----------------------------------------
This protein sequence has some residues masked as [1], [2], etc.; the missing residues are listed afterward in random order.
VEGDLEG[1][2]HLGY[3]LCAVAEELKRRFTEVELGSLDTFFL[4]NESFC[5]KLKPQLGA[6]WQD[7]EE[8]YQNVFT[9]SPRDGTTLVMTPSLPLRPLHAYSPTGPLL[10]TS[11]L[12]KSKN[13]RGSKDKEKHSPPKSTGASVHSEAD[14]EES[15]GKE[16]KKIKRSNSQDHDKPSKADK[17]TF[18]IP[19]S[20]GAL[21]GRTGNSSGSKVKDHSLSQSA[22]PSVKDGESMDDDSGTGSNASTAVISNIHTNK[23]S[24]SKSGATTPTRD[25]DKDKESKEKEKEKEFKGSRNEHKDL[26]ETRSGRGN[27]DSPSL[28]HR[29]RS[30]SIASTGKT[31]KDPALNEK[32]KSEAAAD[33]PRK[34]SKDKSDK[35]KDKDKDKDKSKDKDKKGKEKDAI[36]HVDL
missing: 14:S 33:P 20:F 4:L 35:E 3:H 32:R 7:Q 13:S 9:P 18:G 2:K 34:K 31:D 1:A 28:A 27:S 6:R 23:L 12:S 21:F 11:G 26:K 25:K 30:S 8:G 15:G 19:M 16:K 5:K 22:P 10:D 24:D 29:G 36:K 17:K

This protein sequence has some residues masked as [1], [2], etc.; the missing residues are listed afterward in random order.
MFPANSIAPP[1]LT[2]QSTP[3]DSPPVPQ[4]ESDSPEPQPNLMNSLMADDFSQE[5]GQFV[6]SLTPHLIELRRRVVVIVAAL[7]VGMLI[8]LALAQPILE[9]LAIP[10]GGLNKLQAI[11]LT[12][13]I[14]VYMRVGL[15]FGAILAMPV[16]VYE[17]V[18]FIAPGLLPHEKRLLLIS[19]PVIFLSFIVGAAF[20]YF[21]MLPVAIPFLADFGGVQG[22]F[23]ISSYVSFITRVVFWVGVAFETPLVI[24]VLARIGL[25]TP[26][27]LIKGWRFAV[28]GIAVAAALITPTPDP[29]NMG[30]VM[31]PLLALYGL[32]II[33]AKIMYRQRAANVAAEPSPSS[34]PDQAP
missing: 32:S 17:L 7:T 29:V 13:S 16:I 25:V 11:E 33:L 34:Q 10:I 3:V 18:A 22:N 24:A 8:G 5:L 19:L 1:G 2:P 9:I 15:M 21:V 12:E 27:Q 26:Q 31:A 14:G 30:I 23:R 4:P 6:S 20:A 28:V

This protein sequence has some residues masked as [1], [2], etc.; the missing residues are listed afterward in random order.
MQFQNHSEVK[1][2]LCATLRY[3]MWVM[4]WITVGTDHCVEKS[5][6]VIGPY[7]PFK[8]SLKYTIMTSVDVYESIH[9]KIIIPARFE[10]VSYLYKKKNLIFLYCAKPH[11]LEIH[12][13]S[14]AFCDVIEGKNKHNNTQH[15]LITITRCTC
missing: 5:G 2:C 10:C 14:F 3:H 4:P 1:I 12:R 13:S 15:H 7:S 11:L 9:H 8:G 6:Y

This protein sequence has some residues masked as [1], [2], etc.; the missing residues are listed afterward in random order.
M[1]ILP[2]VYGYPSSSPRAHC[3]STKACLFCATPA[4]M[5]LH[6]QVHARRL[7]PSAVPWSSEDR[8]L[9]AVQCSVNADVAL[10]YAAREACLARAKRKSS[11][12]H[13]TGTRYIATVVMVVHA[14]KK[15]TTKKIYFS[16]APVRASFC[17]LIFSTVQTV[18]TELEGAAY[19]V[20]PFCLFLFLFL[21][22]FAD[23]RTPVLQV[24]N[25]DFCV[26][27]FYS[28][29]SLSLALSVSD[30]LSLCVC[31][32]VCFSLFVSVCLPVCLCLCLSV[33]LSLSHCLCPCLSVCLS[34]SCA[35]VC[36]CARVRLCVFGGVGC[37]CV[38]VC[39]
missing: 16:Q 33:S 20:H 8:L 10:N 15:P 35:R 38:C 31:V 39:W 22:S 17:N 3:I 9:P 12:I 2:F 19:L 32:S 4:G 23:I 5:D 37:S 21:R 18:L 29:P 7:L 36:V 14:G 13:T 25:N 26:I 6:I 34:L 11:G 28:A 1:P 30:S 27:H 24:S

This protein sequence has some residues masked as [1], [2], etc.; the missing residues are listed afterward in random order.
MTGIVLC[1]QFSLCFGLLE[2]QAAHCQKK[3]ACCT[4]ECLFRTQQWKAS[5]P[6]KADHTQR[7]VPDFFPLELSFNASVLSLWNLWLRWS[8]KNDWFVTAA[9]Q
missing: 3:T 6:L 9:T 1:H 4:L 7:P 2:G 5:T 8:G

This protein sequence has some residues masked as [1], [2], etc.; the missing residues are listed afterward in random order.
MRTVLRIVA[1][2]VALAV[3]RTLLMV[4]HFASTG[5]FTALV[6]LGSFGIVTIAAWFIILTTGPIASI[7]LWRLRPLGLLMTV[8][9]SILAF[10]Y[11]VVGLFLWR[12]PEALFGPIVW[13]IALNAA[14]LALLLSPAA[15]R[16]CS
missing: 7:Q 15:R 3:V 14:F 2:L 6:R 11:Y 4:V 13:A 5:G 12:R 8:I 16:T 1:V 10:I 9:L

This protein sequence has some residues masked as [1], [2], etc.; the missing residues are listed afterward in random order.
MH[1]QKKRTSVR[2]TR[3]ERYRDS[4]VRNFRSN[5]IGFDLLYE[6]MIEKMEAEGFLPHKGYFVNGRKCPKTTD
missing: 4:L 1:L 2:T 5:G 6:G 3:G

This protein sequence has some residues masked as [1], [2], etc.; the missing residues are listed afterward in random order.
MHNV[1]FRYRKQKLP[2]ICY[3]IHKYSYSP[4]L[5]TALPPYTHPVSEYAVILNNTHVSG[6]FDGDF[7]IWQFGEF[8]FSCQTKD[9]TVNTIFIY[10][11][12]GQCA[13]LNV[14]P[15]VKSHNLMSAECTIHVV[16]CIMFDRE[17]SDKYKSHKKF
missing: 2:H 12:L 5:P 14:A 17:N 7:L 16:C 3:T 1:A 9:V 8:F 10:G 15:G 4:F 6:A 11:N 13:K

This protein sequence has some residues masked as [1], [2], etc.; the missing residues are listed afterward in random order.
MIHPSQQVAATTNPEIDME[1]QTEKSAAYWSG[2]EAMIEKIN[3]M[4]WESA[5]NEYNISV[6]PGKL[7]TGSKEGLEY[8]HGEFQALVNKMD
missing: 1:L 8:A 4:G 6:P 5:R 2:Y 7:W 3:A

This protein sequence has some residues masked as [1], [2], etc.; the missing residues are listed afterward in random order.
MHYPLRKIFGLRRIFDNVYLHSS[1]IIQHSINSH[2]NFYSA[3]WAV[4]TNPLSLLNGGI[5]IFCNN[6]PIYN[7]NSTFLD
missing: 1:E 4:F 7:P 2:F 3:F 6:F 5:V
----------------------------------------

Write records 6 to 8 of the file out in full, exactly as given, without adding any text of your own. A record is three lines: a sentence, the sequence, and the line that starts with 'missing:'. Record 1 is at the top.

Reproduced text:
This protein sequence has some residues masked as [1], [2], etc.; the missing residues are listed afterward in random order.
MRTVLRIVA[1][2]VALAV[3]RTLLMV[4]HFASTG[5]FTALV[6]LGSFGIVTIAAWFIILTTGPIASI[7]LWRLRPLGLLMTV[8][9]SILAF[10]Y[11]VVGLFLWR[12]PEALFGPIVW[13]IALNAA[14]LALLLSPAA[15]R[16]CS
missing: 7:Q 15:R 3:V 14:F 2:L 6:R 11:Y 4:V 13:A 5:G 12:R 8:I 16:T 1:V 10:I 9:L

This protein sequence has some residues masked as [1], [2], etc.; the missing residues are listed afterward in random order.
MH[1]QKKRTSVR[2]TR[3]ERYRDS[4]VRNFRSN[5]IGFDLLYE[6]MIEKMEAEGFLPHKGYFVNGRKCPKTTD
missing: 4:L 1:L 2:T 5:G 6:G 3:G

This protein sequence has some residues masked as [1], [2], etc.; the missing residues are listed afterward in random order.
MHNV[1]FRYRKQKLP[2]ICY[3]IHKYSYSP[4]L[5]TALPPYTHPVSEYAVILNNTHVSG[6]FDGDF[7]IWQFGEF[8]FSCQTKD[9]TVNTIFIY[10][11][12]GQCA[13]LNV[14]P[15]VKSHNLMSAECTIHVV[16]CIMFDRE[17]SDKYKSHKKF
missing: 2:H 12:L 5:P 14:A 17:N 7:L 16:C 3:T 1:A 9:V 8:F 10:G 15:G 4:F 6:A 11:N 13:K